These three counties form a part of the New York-White Plains-Wayne metropolitan division, which, in turn, forms the core of the New York metropolitan area. They are more commonly referred to as the Lower Hudson Valley. This area is home to 1.36 million people, based on the 2010 Census. Westchester County alone has a population of roughly 950,000 and accounts for roughly 70 percent of this region’s population. Rockland has 312,000 residents, while Putnam has just 100,000. Overall, this region’s population grew by just over 4 percent over the past decade—double the rate for New York State overall, but less than half the nationwide growth rate. Population growth during the last decade, ranged from 2.8 percent in Westchester to 8.7 percent in Rockland; Putnam’s population grew by just over 4 percent. All the major cities in this region are in Westchester County. The largest, by far, is Yonkers with a population of just under 200,000; New Rochelle, Mount Vernon and White Plains are each home to between 50,000 and 80,000 residents.
All three counties are relatively affluent and educational attainment is high. Based on 2009 data, median household income was approximately $88,000 in Putnam County, $83,000 in Rockland and $79,000 in Westchester—all well above the nationwide and statewide medians. In terms of educational attainment, 45 percent of Westchester County adults hold college degrees—one of the largest proportions of any county in the state or the nation. Rockland and Putnam are not far behind on this measure, with college grads accounting for roughly 40 percent of adults.
This area’s industry composition tends to be weighted toward the health and education and information sectors, largely in Westchester County. Moreover, a number of major corporations are headquartered in Westchester County; as a result the management of companies is another one of the county’s key industry sectors. While manufacturing in general represents a relatively small share of this region’s economy, chemical manufacturing (mainly pharmaceuticals) is a very important component of Rockland County’s economy. Despite its sizable industry base, a significant proportion of residents commute to jobs in New York City, as well as northern New Jersey and southwestern Connecticut.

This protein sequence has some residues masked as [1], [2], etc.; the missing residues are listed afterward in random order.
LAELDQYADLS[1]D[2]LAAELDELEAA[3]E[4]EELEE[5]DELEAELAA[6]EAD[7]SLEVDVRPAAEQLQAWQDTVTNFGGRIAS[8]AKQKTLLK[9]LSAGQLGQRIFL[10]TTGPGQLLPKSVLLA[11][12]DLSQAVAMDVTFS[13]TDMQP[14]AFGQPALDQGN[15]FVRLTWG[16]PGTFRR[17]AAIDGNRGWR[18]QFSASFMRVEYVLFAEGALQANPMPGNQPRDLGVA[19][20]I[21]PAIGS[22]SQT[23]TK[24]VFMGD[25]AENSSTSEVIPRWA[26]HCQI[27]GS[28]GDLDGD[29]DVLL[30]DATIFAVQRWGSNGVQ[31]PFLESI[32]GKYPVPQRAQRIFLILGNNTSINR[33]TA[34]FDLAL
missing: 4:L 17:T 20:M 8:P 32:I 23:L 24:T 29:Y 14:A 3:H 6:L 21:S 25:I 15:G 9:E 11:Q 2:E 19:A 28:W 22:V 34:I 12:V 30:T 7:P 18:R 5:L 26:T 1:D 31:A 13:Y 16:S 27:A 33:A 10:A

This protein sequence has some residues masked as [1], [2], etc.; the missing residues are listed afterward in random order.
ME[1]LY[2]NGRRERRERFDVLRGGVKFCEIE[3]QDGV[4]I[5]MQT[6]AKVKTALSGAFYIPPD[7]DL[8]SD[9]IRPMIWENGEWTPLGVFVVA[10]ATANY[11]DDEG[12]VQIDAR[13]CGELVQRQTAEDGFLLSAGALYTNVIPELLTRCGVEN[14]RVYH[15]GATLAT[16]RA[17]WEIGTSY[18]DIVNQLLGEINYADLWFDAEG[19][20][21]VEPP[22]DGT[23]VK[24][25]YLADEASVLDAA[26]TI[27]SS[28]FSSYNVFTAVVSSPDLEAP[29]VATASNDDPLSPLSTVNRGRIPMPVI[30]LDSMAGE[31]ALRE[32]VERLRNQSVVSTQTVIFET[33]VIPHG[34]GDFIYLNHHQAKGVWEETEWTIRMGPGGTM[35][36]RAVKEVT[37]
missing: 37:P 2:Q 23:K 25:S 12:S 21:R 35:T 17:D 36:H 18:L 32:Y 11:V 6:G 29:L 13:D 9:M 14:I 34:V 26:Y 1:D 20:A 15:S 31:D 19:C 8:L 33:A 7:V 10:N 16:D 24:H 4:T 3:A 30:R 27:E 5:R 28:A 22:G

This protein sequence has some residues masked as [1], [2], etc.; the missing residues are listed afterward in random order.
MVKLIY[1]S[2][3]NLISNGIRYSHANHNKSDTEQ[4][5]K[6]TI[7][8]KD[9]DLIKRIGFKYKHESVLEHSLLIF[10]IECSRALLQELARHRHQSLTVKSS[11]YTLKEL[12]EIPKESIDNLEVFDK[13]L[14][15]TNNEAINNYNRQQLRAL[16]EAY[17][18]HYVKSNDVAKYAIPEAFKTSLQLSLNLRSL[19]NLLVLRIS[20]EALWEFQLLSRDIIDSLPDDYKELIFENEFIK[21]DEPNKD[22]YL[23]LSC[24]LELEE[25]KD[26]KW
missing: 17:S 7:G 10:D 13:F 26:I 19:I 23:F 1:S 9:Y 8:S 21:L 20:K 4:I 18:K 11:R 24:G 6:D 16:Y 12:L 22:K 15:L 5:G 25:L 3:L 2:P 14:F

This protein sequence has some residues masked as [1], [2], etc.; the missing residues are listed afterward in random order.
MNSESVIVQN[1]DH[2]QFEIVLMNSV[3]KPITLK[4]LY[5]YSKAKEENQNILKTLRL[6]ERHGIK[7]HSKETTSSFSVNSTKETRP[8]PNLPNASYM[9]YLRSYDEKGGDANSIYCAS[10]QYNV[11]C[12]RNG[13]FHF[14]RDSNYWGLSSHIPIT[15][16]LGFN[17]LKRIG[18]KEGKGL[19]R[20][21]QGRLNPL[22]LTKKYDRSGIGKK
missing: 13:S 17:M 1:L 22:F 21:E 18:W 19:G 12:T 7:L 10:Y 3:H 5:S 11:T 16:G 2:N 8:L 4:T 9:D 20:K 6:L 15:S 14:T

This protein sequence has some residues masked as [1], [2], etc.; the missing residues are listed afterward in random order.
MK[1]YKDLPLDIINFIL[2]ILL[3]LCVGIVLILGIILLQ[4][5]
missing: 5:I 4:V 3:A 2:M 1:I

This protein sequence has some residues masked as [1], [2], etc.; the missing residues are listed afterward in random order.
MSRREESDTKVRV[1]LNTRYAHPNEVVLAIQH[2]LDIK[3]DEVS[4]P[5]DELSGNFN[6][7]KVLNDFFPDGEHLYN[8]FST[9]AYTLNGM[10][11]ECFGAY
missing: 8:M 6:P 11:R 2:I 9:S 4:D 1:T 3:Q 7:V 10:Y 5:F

During the economic downturn, this area saw fairly steep job losses: employment fell by nearly 6 percent from early 2008 to the end of 2009—only slightly less steeply than nationally. Private-sector employment rebounded modestly in 2010 but this was offset by steep job losses in (mostly local) government. Starting in 2011, however, private-sector employment grew more rapidly, more than offsetting declining government employment. As of the end of 2013, employment remained about 3 percent below its late-2007 peak.
Home prices tend to be relatively high in these areas: base on data from 2007-09, the median home price was more than $560,000 in Westchester County, just above $480,000 in Rockland County and nearly $430,000 in Putnam; these are all substantially more than double the nationwide median of $185,000. Between 2000 and 2006, home prices doubled in all three counties; then, from 2006 to 2010, prices fell by roughly 20 percent in all three counties, before starting to rebound starting in 20111.
Employment trends in the Lower Hudson Valley have weakened noticeably as of mid-2014: total employment has declined to its lowest level in more than a year and remains well below its pre-recession peak. Much of the weakness reflects ongoing job cuts in government, where employment has been falling steadily and stood at a 15-year low at mid-2014. Private-sector employment has drifted down as well, led by job losses in retail trade, finance, information, and construction. However, there have been some pockets of job creation — most notably education & health and professional & business services. After falling by roughly 25 percent during the downturn, home prices have recovered gradually and have risen by about 15 percent from their lows, as of mid-2014.